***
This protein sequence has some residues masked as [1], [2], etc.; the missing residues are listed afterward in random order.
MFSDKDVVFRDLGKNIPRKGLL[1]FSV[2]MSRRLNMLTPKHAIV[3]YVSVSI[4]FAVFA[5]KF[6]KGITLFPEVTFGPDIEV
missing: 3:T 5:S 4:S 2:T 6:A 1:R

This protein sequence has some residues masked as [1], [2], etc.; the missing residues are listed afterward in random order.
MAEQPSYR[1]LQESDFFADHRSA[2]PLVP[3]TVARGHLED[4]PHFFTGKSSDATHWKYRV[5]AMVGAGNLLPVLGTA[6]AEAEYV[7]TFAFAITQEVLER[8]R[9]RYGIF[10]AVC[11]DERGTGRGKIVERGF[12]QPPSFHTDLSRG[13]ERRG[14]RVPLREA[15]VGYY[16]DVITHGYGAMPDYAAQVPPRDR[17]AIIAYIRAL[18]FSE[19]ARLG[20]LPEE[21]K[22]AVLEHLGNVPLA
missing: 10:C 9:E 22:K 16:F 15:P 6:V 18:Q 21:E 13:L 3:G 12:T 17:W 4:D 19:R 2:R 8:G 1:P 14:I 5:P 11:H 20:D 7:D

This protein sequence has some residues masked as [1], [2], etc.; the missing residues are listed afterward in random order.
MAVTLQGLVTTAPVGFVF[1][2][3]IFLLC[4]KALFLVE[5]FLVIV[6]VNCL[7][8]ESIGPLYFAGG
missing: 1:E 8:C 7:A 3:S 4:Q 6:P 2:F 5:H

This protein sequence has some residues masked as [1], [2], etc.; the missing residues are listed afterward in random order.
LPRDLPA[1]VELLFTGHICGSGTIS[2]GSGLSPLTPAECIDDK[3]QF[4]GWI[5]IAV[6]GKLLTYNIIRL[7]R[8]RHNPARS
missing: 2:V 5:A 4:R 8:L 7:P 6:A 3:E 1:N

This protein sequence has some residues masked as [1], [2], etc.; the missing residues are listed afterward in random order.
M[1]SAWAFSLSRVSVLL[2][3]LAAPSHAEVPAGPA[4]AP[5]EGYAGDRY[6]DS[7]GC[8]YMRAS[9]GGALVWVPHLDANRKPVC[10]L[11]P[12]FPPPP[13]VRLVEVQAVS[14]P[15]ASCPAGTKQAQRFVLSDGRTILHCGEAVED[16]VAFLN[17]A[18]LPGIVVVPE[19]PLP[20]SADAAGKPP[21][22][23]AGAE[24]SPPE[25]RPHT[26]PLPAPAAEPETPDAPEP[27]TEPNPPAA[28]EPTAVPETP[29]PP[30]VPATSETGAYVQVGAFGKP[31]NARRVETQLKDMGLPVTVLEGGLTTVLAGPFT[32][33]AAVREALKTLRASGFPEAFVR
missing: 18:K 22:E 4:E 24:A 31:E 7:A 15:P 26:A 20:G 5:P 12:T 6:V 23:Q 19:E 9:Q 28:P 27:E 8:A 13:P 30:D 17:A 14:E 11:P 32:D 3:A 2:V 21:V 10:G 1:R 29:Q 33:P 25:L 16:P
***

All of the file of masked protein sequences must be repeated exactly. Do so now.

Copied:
This protein sequence has some residues masked as [1], [2], etc.; the missing residues are listed afterward in random order.
MFSDKDVVFRDLGKNIPRKGLL[1]FSV[2]MSRRLNMLTPKHAIV[3]YVSVSI[4]FAVFA[5]KF[6]KGITLFPEVTFGPDIEV
missing: 3:T 5:S 4:S 2:T 6:A 1:R

This protein sequence has some residues masked as [1], [2], etc.; the missing residues are listed afterward in random order.
MAEQPSYR[1]LQESDFFADHRSA[2]PLVP[3]TVARGHLED[4]PHFFTGKSSDATHWKYRV[5]AMVGAGNLLPVLGTA[6]AEAEYV[7]TFAFAITQEVLER[8]R[9]RYGIF[10]AVC[11]DERGTGRGKIVERGF[12]QPPSFHTDLSRG[13]ERRG[14]RVPLREA[15]VGYY[16]DVITHGYGAMPDYAAQVPPRDR[17]AIIAYIRAL[18]FSE[19]ARLG[20]LPEE[21]K[22]AVLEHLGNVPLA
missing: 10:C 9:E 22:K 16:F 15:P 6:V 18:Q 21:E 13:L 3:G 12:T 17:W 4:D 19:R 2:R 8:G 1:P 14:I 5:P 11:H 20:D 7:D

This protein sequence has some residues masked as [1], [2], etc.; the missing residues are listed afterward in random order.
MAVTLQGLVTTAPVGFVF[1][2][3]IFLLC[4]KALFLVE[5]FLVIV[6]VNCL[7][8]ESIGPLYFAGG
missing: 1:E 8:C 7:A 3:S 4:Q 6:P 2:F 5:H

This protein sequence has some residues masked as [1], [2], etc.; the missing residues are listed afterward in random order.
LPRDLPA[1]VELLFTGHICGSGTIS[2]GSGLSPLTPAECIDDK[3]QF[4]GWI[5]IAV[6]GKLLTYNIIRL[7]R[8]RHNPARS
missing: 2:V 5:A 4:R 8:L 7:P 6:A 3:E 1:N

This protein sequence has some residues masked as [1], [2], etc.; the missing residues are listed afterward in random order.
M[1]SAWAFSLSRVSVLL[2][3]LAAPSHAEVPAGPA[4]AP[5]EGYAGDRY[6]DS[7]GC[8]YMRAS[9]GGALVWVPHLDANRKPVC[10]L[11]P[12]FPPPP[13]VRLVEVQAVS[14]P[15]ASCPAGTKQAQRFVLSDGRTILHCGEAVED[16]VAFLN[17]A[18]LPGIVVVPE[19]PLP[20]SADAAGKPP[21][22][23]AGAE[24]SPPE[25]RPHT[26]PLPAPAAEPETPDAPEP[27]TEPNPPAA[28]EPTAVPETP[29]PP[30]VPATSETGAYVQVGAFGKP[31]NARRVETQLKDMGLPVTVLEGGLTTVLAGPFT[32][33]AAVREALKTLRASGFPEAFVR
missing: 18:K 22:E 4:E 24:A 31:E 7:A 15:P 26:A 20:G 5:P 12:T 6:V 23:Q 19:E 9:Q 28:P 27:E 8:A 13:P 30:D 17:A 14:E 11:P 32:D 3:A 2:V 21:V 10:G 1:R 29:Q 33:P 25:L 16:P